The Washington Post

WASHINGTON – Democratic Party leaders called on Rep. Anthony Weiner to resign Saturday for his role in a sex texting scandal, even as the congressman announced he would seek a leave of absence from the House to seek treatment.

Weiner spokeswoman Risa Heller said Saturday afternoon that he “departed this morning to seek professional treatment to focus on becoming a better husband and healthier person.”

She added that he’d request “a short leave of absence from the House” after which he would make a decision on his political future. Heller did not return an email regarding what sort of treatment the 46-year-old New York Democrat was seeking.


“This sordid affair has become an unacceptable distraction for Representative Weiner, his family, his constituents and the House,” Florida Rep. Debbie Wasserman Schultz, the party chairwoman, said in a written statement calling for the married lawmaker to step down.

The House Democratic leader, Rep. Nancy Pelosi of California, said Weiner “has the love of his family, the confidence of his constituents and the recognition that he needs help. I urge Congressman Weiner to seek that help without the pressures of being a member of Congress.”

Aides said later that Pelosi had been aware of Weiner’s plan to enter treatment when she issued her statement, and her call for a resignation had not changed because of it.

Weiner, who has acknowledged “inappropriate” online conduct with at least six women, has previously insisted he had no plans to resign.

The leave of absence is not an official designation and means that Weiner will not only remain a member of the House but also continue to receive his congressional salary. It seems designed to buy him some time as he ponders his political future.

It’s also not without precedent. In 2002, then-Sen. John Ensign, R-Nev., took an unexplained two-week leave of absence; in 2009, Rep. John Sullivan, R-Okla., took a monthlong leave of absence to enter the Betty Ford clinic for treatment of alcoholism.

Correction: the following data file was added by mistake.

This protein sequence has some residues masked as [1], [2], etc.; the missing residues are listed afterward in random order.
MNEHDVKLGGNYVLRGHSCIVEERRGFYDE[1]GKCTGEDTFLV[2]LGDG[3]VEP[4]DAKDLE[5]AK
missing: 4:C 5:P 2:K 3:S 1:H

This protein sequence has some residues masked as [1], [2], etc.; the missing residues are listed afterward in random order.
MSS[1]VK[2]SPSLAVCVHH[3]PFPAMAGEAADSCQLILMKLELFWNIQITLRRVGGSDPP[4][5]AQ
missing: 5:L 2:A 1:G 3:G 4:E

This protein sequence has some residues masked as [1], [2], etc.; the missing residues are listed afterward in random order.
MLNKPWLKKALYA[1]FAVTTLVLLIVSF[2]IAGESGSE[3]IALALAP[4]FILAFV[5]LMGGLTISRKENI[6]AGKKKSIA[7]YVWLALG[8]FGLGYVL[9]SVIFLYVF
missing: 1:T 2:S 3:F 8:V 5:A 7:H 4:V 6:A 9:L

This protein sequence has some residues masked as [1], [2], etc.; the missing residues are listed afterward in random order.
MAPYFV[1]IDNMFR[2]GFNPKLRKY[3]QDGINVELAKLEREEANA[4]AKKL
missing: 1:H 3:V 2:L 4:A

Weiner’s decision to stay in office despite the urgings of his party leadership was not greeted warmly. “That is unacceptable,” said one senior Democratic party official. “The die is cast. He needs to move on.”


The calls for his resignation were the result of a several-day process aimed at ending the political problem Weiner had created.

Beginning Thursday, Democratic officials began talks about the possibility of calling for Weiner to step aside. A Saturday morning deadline was decided on; if Weiner had not resigned by then, the leadership of the party would call on him to do so in a coordinated fashion.

The deadline was a function of the inevitable questions about resignations that were sure to be posed to Democratic officials on today’s talk shows as well as the fact that the House was returning from a recess Monday.

Also, late Friday came a report that police were looking into Weiner’s online contact with a 17-year-old girl in Delaware. Weiner said that nothing improper had passed between them.


Party officials insist the decision to call on Weiner to resign had been made prior to the story breaking in Delaware.

A senior House Democratic aide said that the Weiner scandal had functioned as a huge distraction for the party.

“For two weeks we’ve only talked about Anthony Weiner,” the source said. “We haven’t talked about Medicare. We haven’t talked about creating jobs.”

The Weiner saga began two weeks ago Friday when he accidentally published a picture on his personal Twitter feed that he meant to be sent to a college student in Seattle.

After denying that he sent the picture — which depicted his underwear-clad groin — Weiner admitted in a New York City press conference that he had in fact done so and that the lewd image in question was of him.

— The Associated Press contributed to this report.